If you choose to receive your premium tax credit in advance, be sure to notify the Marketplace of any changes in income that occur during the year that may affect your eligibility for receiving the credit. The final credit for the current year will be calculated on your tax return, and if the advance credit you received was higher than the actual credit, you may have a balance due on your tax return.
If you get health insurance through the government Marketplace, you may be eligible for the Premium Tax Credit, depending on your income level. In order to be eligible for the credit, you must buy health insurance through the government Marketplace, be ineligible for insurance coverage through your employer or a government plan (such as Medicaid), your income must fall below certain limits, and you cannot be claimed as a dependent on another's return. Also, if you are married, you must file jointly. If you are eligible, you can either receive this credit on your tax return, or you may apply to have some or all of the credit paid in advance directly to your insurance company to lower what you pay out of pocket for your monthly premiums.
You can potentially reduce your health insurance costs by establishing an HSA. A high deductible health insurance plan is required. The maximum annual tax-deductible HSA contribution changes annually. To find this year’s contribution limits, please see the list provided on our website under Resources titled “Annual Updated Tax Numbers” for this and other limits, thresholds, and rates that change annually. An individual (and their covered spouse) who has attained age 55 before the close of the tax year may make an additional $1,000 "catch-up" contribution. This plan allows you to pay into a trust account an amount up to the deductible. This amount is deductible on your tax return on page 1 of Form 1040, in arriving at Adjusted Gross Income, which may be helpful for planning for other tax benefits. Any deductibles, co-pays, and out of pocket medical expenses can then be paid from the HSA account. To assist in funding your HSA, a one-time transfer from your IRA, FSA or HRA is allowed. Keep in mind if you enroll in an HSA you cannot be enrolled in a Flexible Spending Account (FSA) at the same time. You should contact your health insurance provider if you are interested.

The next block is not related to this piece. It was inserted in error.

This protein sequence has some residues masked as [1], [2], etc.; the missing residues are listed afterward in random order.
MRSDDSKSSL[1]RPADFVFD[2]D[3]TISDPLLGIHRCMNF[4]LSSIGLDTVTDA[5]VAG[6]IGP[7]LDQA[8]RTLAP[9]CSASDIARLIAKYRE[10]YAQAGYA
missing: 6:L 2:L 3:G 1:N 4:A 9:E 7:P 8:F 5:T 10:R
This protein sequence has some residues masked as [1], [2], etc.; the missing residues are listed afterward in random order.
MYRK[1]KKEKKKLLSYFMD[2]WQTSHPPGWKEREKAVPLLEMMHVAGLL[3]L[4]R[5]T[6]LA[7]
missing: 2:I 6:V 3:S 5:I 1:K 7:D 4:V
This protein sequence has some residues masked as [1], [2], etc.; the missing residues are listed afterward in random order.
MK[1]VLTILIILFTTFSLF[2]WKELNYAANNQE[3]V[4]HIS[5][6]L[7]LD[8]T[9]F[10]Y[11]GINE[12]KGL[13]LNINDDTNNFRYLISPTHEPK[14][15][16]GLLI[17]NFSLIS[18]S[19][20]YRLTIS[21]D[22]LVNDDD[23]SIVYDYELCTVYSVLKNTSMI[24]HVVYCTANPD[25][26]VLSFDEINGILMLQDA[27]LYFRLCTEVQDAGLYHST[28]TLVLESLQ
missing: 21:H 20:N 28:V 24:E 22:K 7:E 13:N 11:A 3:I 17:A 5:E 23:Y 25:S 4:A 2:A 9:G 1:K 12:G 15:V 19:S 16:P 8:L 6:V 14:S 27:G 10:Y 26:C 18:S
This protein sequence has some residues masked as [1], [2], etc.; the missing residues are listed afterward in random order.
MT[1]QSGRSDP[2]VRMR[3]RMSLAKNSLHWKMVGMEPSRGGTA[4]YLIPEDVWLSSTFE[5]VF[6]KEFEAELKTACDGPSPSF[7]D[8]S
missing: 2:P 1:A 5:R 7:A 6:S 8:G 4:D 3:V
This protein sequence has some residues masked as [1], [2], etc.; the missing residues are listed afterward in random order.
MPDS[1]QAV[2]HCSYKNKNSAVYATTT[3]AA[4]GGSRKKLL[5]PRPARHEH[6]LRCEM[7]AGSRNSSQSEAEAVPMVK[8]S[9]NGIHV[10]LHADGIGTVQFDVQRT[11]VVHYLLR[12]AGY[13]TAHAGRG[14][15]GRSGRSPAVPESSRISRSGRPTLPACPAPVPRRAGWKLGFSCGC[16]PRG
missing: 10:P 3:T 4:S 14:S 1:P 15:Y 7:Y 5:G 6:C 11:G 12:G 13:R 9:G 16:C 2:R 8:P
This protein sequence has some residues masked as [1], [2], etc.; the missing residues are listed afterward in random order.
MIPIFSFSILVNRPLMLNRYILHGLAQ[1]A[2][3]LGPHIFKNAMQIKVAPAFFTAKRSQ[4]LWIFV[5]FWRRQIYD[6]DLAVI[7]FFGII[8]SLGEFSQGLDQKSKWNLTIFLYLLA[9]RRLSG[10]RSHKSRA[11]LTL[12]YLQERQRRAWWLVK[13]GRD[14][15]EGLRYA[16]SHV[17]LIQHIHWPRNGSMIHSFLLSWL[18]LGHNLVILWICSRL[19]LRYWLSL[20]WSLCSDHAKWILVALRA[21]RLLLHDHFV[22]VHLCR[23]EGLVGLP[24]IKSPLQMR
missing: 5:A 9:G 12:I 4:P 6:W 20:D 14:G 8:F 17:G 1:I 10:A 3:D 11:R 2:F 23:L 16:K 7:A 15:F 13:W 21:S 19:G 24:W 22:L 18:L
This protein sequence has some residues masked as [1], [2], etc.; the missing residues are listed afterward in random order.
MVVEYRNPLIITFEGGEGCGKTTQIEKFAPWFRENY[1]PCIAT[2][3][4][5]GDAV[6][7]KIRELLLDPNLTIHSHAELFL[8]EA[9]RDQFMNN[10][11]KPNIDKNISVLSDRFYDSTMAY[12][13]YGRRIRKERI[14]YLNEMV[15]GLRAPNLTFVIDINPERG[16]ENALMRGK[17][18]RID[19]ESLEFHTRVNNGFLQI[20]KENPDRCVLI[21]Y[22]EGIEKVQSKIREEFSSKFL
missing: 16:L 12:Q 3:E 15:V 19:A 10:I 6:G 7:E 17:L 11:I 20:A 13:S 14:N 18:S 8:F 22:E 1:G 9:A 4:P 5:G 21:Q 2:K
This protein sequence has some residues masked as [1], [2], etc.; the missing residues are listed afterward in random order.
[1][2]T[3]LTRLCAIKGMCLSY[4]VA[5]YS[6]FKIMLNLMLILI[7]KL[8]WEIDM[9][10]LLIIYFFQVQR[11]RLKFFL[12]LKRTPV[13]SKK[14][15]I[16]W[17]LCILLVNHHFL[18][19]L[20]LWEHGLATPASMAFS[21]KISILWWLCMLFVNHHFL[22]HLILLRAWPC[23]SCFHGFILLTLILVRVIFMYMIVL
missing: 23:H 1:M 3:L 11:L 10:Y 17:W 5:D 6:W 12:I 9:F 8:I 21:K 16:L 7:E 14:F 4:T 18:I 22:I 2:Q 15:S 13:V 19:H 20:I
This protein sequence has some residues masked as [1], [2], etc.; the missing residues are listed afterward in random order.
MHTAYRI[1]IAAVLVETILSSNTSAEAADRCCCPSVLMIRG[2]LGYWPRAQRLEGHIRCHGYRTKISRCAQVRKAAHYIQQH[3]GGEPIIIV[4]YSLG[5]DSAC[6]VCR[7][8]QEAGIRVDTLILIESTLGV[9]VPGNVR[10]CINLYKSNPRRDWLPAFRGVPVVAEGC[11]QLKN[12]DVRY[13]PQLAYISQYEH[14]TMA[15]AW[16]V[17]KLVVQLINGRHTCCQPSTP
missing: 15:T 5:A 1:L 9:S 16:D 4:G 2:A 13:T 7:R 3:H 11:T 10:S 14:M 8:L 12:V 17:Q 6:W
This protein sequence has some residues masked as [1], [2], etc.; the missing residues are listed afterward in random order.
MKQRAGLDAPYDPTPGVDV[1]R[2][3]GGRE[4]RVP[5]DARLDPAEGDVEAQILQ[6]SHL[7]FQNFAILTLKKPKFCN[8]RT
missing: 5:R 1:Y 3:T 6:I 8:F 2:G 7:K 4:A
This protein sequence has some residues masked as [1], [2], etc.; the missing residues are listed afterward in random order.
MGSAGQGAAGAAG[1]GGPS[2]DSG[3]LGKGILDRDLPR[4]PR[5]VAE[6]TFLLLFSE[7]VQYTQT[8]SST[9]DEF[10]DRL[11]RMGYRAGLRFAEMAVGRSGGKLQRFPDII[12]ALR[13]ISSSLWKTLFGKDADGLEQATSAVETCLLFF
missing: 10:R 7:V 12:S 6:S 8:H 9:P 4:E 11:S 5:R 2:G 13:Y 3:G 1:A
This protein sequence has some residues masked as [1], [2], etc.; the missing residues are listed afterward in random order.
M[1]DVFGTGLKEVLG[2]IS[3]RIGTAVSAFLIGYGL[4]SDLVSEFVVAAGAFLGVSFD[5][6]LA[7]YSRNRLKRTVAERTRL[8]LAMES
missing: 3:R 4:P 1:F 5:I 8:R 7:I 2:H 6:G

If your company has a "cafeteria plan" that allows employees to designate a portion of their wages for qualifying medical expenses (Medical FSA), we suggest you consider participating. However, keep in mind you cannot also be enrolled in a Health Savings Account (HSA). Benefit: The amounts spent on qualifying medical expenses are treated as nontaxable for Federal and State income tax and for Social Security and Medicare tax purposes. Each year you must elect how much to contribute to the plan. Since any unused amounts are forfeited it is important to reasonably estimate your uninsured medical expenses prior to making the election. Medical expenses to consider: co-pays and deductibles on doctor visits and prescriptions, medical aids such as contacts, eyeglasses, hearing aids, etc., and uninsured costs such as vision, dental, etc. that your current insurance does not cover. You should review your plan for a summary of qualifying medical expenses.
Disability insurance replaces your income should you become unable to work. According to the Council for Disability Awareness there is just over a 1 in 4 chance that today's 20 year olds will become disabled before they retire. If you have a company policy you should pay special attention to the definition of disability, the coverage term, and other important features. If the company policy is not adequate you should consider obtaining a personal policy.
Consider buying the best long-term care insurance you can afford while you are in your 50's because premiums increase with age. Long-term care in a nursing home can ruin a family financially. Consider contacting your financial advisor to help you determine if this insurance is right for you.
When a new baby arrives you will receive offers for life insurance. Life insurance for children should be considered if you don't have enough assets to easily cover funeral costs for your child(ren). Should an unfortunate event occur, you may wish to purchase small amounts of coverage for them.
You and your family must either have health care coverage, have an exemption from coverage, or make a Shared Responsibility Payment with your tax return. The provision applies to all individuals including dependents. If you would like more information about exemptions or how much the payment will be for your family, please contact our office.
You may carry life insurance, but you might not have enough to care for your survivors. Remember your survivors will need the insurance proceeds to pay for recurring expenses, (i.e. house payment) and for nonrecurring expenses (i.e. college education, medical costs, etc.) Therefore, it is better to be over-insured than under-insured. So, review the amount of life insurance you carry and consider increasing if necessary. On the other hand, the purpose of life insurance is to protect against the loss of an earner's income that would be needed to cover family costs such as the mortgage and children's education expenses. If those cost are no longer a concern, you should reevaluate your insurance needs and possibly reduce your coverage.